Seattle Home Inspector's Blog

head_left_image

Should the Inspector move anything?

     Most inspectors will tell you “no” and yet I Got Soap?would be willing to bet that most inspectors do.  No inspection is ever truly just a visual inspection, even though most Standards of Practice say that it is.  Most Standards of Practice even give guidelines for moving certain things----like opening readily accessible electrical panel covers and access hatch covers etc.  Few inspectors however would move a refrigerator.  Most I would be willing to bet will move a garbage can out from under a sink, but probably would not move a heavy sofa to check electrical outlets.

     Every day inspectors must make judgment calls as to where the boundaries are of what they will move and not move.

     A fairly simple item I moved the other day gave me the idea for this post and how important it is for inspectors to be able to move things as they deem necessary and safe to do so.  While this item is purely “symbolic” of the point I am trying to make, finding similar and actually consequential defects are just as possible.

Hidden cracks

     I like for my buyer’s to be as informed as possible about the property.  Whether it is missing tiles behind a towel on a towel bar, or missing/damaged tiles under a soap bottle, seemingly “cosmetic” conditions can take their toll on a buyer when they start to move in. 

     While it is not possible to discover “everything” about a home at the time of inspection----it is always nice to do what I can.

Charles Buell

 

Seattle Home Inspectors, ASHI Home Inspector, Licensed Home Inspector, Structural Pest Inspector, Charles Buell Inspections Inc, Seattle, WA

 

 

Click on the Rose A Group by any other name. to check out:  AHA!---A Forum of Landmark Proportions---your Group

PS, for those of you that are new to my blog (or for some other "unexplained" reason have never noticed)sunsmileall pictures and smiley-face inserts (emoticons) (when I use them) have messages that show up when you point at them with your cursor.Just quack on me to subscribe

 


Raven DeCroeDeCroe, is my "ethereal" home inspector assistant and occasionally flies into my blog and other people's blogs to offer assistance. To find out more about her beginnings just click on Raven.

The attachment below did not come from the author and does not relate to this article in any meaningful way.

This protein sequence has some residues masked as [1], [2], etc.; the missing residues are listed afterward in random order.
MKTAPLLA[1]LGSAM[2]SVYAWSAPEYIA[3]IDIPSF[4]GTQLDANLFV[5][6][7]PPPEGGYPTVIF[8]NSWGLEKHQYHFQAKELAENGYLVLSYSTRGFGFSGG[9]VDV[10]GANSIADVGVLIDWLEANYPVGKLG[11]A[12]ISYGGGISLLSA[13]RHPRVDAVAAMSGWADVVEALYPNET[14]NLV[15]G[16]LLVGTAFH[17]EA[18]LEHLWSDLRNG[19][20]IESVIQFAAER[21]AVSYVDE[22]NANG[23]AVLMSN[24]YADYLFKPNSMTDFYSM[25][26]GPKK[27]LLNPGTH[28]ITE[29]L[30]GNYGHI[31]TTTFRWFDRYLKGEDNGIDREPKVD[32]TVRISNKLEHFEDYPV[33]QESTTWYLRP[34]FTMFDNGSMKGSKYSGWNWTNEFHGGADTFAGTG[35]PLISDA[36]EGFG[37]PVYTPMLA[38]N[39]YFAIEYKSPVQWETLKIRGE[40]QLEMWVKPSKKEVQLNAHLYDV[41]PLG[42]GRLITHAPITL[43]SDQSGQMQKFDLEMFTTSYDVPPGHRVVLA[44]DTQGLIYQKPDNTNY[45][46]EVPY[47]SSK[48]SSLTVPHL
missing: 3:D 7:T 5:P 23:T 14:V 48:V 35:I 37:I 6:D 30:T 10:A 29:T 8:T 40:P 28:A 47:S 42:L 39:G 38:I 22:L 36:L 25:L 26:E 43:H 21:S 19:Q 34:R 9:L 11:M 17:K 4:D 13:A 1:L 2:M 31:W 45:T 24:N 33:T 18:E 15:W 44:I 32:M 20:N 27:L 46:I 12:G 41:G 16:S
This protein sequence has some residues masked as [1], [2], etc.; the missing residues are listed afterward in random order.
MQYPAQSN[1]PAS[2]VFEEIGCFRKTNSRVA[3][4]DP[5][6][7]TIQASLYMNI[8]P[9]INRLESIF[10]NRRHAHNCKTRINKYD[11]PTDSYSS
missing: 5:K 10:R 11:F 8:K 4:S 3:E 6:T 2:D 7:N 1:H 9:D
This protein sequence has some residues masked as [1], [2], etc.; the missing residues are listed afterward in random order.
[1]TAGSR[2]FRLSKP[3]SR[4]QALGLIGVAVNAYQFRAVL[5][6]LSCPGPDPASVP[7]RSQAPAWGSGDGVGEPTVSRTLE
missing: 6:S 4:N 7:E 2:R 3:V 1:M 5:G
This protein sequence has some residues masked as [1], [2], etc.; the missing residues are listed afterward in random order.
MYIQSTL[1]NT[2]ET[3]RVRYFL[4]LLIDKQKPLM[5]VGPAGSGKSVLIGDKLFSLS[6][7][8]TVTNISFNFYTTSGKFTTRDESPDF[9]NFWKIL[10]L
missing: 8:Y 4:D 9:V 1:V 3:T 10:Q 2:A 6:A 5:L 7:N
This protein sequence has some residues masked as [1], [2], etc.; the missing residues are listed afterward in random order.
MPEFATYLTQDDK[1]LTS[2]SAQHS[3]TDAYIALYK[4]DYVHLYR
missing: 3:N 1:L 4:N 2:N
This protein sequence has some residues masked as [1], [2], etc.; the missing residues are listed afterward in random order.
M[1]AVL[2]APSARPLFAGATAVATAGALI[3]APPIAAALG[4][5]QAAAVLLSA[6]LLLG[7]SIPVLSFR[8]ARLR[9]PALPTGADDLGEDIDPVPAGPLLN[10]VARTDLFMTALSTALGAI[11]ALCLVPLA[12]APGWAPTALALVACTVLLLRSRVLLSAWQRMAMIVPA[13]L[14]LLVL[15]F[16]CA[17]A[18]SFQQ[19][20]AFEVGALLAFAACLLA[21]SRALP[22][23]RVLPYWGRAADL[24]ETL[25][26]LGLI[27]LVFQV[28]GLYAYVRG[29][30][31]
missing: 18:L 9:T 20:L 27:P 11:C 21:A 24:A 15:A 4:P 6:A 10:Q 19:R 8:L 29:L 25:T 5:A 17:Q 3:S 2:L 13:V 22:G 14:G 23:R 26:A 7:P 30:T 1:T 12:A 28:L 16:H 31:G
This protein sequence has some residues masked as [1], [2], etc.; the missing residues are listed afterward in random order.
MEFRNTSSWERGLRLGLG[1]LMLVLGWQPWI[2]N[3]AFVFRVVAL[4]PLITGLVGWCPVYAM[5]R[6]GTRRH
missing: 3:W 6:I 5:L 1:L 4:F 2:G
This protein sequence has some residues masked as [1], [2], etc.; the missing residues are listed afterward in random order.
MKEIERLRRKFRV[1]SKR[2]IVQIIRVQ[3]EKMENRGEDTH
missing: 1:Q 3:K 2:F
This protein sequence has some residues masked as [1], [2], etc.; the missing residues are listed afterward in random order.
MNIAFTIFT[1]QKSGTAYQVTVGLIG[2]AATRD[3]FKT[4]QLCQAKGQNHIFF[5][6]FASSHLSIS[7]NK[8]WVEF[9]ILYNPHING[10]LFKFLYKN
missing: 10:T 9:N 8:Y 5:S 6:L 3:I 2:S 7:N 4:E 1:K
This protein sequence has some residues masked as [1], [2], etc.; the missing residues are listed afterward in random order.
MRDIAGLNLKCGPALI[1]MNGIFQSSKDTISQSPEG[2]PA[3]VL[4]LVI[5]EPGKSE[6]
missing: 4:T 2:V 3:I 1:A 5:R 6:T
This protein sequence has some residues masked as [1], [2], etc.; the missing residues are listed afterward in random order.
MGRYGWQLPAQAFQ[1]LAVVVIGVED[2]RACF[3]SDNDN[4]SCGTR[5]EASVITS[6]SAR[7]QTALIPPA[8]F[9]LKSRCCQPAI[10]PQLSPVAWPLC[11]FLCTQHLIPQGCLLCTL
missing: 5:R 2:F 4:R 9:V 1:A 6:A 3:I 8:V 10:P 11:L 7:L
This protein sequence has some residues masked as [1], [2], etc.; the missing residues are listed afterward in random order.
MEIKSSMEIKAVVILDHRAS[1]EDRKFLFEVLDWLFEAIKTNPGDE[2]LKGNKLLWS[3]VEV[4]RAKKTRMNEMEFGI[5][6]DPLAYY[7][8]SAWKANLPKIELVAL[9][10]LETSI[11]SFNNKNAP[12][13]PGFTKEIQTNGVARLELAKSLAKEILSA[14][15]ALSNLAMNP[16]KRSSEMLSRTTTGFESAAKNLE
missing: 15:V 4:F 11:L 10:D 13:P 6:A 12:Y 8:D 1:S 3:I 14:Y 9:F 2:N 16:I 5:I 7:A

The Human Rights Campaign

 

 

* * * * * * * * * * * * * * * * * * * * * * * * *

Seattle Home Inspector

 

The Human Rights Campaign   QR code for Charles Buell Inspections Inc  ASHI.org

 

WA State, Home Inspector Advisory Licensing Board

Comment balloon 22 commentsCharles Buell • September 21 2009 02:37PM

Comments

I tend to move things out of my way unless doing so may damage the item being moved. Couches and armchairs are regularly moved out of the way and then put back if they interfere with an outlet or a window.

Posted by Suesan Jenifer Therriault, "Inspecting every purchase as if it were my own". (JTHIS-Professional Home Inspection Team) about 9 years ago

My...My...My...what a cleverly placed bottle of suds?!?!?

Posted by Russell Lewis, Broker,CLHMS,GRI (Realty Austin, Austin Texas Real Estate) almost 9 years ago

When I first got into this profession at one of my inspections I noticed a pretty good size picture hanging lower then what you normally see. Curiosity got the best of me and I looked behind it and found a huge hole.

Posted by Dan Callahan (Callahan's Home Inspections) almost 9 years ago

Suesan, I know inspectors that would never move a couch or a chair.

Russell, did the trick:)

I like the fist holes behind the bathrobe on the bedroom door:)

Posted by Charles Buell, Seattle Home Inspector (Charles Buell Inspections Inc.) almost 9 years ago

Good your clients have such a thorough inspector -- it would never have occurred to me that the owners would put that bottle just so (!).

Posted by Shoshana Shay (St. Pete Realty) almost 9 years ago

Unfortunately, I think this type of thing--that is, sellers trying to hide "defects"--happens more than we would like to think. I'm with you, Charles, in that I try my best to provide my clients with as much information about the house as I can. If I feel I can move an item or two without causing damage to anything, I will. Especially if my gut is telling me something isn't quite right. It hasn't let me down yet.

Posted by Jason Aldrich, Sequim, WA Home Inspector (Aldrich's Home Inspections, Inc.) almost 9 years ago

I knew someone whose hallway was rimmed with decorative plaques a few inches off the floor. (she admitted kicking the wall was her pressure valve) I wonder what happened when she eventually sold her house, would have made for an interesting inspection.

Posted by Kate Kate almost 9 years ago

I move stuff when I have to or ask the agent or buyer to lend a hand if there is a lot of stuff like in a closet. You move what ever is necessary within your own boundries.